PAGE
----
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I came across several things in General Order 100 signed by President Lincoln titled “Instructions for the Government of Armies of the United States in the Field”, which can be found here. Article 50 states:

“Moreover, citizens who accompany an army for whatever purpose, such as sutlers, editors, or reporters of journals, or contractors, if captured, may be made prisoners of war, and be detained as such.

The monarch and members of the hostile reigning family, male or female, the chief, and chief officers of the hostile government, its diplomatic agents, and all persons who are of particular and singular use and benefit to the hostile army or its government, are, if captured on belligerent ground, and if unprovided with a safe conduct granted by the captor's government, prisoners of war.”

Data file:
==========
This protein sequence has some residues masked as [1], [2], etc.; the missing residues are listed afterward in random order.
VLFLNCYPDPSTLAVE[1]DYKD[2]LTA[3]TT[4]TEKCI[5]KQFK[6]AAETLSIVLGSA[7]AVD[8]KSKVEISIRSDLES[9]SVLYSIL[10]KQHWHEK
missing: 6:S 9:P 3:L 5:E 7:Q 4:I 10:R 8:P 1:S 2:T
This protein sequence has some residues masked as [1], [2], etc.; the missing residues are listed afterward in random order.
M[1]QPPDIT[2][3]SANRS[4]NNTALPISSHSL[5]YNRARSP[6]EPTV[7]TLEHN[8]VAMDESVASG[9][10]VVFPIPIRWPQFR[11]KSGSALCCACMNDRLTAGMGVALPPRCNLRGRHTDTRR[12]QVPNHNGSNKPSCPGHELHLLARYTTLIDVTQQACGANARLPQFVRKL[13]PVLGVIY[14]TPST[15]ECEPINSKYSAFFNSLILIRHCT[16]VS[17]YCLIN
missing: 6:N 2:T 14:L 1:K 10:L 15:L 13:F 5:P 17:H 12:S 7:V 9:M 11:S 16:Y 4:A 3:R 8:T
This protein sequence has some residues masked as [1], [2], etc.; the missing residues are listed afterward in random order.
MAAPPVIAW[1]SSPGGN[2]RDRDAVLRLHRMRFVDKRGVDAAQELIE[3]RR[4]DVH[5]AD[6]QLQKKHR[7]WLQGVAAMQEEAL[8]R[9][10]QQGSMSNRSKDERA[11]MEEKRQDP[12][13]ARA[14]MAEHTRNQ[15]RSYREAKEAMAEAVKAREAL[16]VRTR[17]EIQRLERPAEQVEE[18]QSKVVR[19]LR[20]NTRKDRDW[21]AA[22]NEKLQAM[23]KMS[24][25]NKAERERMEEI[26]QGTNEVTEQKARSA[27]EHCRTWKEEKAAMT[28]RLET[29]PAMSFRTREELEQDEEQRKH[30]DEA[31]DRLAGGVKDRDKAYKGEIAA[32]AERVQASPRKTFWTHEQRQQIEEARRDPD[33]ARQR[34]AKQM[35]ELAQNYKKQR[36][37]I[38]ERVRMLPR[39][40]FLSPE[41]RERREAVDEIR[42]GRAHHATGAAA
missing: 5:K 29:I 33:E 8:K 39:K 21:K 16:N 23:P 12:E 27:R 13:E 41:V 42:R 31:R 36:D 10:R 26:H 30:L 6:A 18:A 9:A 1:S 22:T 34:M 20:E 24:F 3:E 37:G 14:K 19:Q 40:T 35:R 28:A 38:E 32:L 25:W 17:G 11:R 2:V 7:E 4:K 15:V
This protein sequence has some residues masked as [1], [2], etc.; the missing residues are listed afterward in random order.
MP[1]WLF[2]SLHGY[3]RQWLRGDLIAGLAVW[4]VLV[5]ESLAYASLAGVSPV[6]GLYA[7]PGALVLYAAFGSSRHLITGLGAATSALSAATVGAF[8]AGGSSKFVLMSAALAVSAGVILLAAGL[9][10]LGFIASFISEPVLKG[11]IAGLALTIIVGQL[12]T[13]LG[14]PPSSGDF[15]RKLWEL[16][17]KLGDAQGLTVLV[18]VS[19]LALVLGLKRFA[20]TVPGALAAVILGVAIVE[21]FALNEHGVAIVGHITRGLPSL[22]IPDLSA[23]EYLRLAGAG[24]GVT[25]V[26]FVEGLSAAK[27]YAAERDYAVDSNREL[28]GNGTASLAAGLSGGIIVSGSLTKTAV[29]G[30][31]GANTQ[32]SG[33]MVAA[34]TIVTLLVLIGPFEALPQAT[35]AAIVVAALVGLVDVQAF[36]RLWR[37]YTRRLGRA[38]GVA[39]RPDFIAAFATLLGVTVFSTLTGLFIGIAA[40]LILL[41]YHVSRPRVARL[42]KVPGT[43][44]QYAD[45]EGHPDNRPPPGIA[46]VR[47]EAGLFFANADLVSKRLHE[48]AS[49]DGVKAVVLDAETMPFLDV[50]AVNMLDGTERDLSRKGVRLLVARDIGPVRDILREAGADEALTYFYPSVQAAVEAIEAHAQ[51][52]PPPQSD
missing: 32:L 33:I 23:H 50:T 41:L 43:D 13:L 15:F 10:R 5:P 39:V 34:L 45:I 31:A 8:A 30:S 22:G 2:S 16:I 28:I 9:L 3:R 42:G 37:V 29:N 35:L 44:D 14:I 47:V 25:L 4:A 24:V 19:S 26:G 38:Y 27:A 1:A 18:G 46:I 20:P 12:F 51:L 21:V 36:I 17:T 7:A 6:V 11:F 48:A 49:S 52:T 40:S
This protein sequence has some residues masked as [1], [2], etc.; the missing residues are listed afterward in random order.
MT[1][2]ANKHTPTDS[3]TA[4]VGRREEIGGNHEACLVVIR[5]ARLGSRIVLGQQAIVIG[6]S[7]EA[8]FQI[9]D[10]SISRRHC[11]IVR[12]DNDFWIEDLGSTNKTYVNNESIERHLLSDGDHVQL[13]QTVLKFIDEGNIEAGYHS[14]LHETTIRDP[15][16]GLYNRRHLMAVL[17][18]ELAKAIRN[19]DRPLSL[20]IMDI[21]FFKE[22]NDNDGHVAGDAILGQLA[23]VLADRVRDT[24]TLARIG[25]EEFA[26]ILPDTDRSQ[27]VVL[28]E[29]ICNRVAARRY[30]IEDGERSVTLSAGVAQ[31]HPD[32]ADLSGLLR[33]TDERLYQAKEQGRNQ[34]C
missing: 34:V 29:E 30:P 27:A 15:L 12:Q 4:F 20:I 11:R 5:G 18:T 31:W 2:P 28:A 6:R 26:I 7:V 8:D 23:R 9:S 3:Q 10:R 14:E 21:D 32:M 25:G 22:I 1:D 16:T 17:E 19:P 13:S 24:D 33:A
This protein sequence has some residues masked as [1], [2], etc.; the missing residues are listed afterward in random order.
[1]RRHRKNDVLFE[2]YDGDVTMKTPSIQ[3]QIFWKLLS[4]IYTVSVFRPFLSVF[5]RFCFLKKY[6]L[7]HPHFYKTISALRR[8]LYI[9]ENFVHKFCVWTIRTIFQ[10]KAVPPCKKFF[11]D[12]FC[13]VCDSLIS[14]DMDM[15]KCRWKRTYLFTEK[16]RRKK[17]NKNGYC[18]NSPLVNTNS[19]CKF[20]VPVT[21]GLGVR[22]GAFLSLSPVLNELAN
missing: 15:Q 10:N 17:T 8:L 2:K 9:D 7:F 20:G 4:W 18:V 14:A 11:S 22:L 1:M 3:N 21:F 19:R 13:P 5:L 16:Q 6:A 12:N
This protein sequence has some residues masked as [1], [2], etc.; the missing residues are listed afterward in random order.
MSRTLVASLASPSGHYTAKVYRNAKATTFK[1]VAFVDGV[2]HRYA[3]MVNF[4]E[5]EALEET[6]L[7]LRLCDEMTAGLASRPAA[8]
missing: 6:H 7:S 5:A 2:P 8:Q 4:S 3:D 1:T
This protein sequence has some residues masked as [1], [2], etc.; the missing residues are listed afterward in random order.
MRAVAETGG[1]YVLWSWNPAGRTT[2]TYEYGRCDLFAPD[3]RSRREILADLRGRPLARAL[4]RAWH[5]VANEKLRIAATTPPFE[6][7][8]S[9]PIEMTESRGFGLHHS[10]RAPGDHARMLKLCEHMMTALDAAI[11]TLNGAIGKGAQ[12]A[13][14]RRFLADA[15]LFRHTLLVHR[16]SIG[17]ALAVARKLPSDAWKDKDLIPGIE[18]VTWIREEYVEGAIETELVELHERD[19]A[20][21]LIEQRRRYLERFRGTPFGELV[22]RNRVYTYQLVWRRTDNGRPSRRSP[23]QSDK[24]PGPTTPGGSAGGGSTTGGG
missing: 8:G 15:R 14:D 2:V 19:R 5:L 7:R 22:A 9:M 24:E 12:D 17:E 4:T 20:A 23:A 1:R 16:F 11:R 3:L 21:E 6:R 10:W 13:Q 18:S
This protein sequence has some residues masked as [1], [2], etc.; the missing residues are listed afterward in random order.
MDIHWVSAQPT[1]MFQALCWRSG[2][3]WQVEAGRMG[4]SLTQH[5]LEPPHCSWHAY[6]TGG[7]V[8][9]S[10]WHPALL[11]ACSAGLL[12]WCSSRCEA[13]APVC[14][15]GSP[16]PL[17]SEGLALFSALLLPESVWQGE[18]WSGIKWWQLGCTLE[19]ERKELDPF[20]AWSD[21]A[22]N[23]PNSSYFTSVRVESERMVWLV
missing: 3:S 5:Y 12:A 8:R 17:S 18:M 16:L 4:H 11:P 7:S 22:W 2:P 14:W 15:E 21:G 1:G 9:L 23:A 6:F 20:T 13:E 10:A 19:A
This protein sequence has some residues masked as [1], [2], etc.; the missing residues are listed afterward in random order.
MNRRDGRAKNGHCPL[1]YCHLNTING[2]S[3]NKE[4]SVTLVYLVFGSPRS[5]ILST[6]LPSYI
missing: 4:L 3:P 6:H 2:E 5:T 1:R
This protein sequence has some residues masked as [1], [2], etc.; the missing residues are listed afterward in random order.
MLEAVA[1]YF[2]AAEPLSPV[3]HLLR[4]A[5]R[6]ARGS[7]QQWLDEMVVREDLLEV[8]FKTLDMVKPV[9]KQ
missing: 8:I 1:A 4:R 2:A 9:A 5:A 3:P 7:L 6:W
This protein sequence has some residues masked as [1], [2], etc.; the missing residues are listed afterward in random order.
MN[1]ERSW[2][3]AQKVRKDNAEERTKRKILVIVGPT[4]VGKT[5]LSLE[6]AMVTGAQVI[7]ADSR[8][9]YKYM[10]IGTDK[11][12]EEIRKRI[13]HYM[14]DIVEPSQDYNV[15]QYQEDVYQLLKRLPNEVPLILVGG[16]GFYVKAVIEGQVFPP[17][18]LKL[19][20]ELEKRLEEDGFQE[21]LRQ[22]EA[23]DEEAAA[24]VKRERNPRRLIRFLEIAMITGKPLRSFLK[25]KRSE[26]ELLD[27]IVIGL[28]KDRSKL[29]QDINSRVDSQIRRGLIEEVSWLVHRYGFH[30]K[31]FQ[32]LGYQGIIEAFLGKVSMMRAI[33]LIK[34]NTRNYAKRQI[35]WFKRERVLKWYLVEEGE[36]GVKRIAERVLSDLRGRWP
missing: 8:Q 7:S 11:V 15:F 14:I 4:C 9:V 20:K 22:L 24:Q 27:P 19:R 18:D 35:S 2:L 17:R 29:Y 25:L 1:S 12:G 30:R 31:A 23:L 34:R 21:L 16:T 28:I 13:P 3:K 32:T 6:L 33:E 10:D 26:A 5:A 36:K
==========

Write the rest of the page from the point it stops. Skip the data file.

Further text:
My question is what is belligerent ground? It seems to have some technical usage here that I can’t seem to find elsewhere. “ belligerent ground” is typically used in the context of “belligerent ground forces.” Can anyone help me out?

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    "Belligerent ground" is simply the ground over which either combat is occurring, or troops are maneuvering in the immediate prelude to battle. It is thus the responsibility of non-belligerents to remove themselves from the immediate vicinity of both combat and troops maneuvering to combat. – Pieter Geerkens Aug 8 '20 at 23:47

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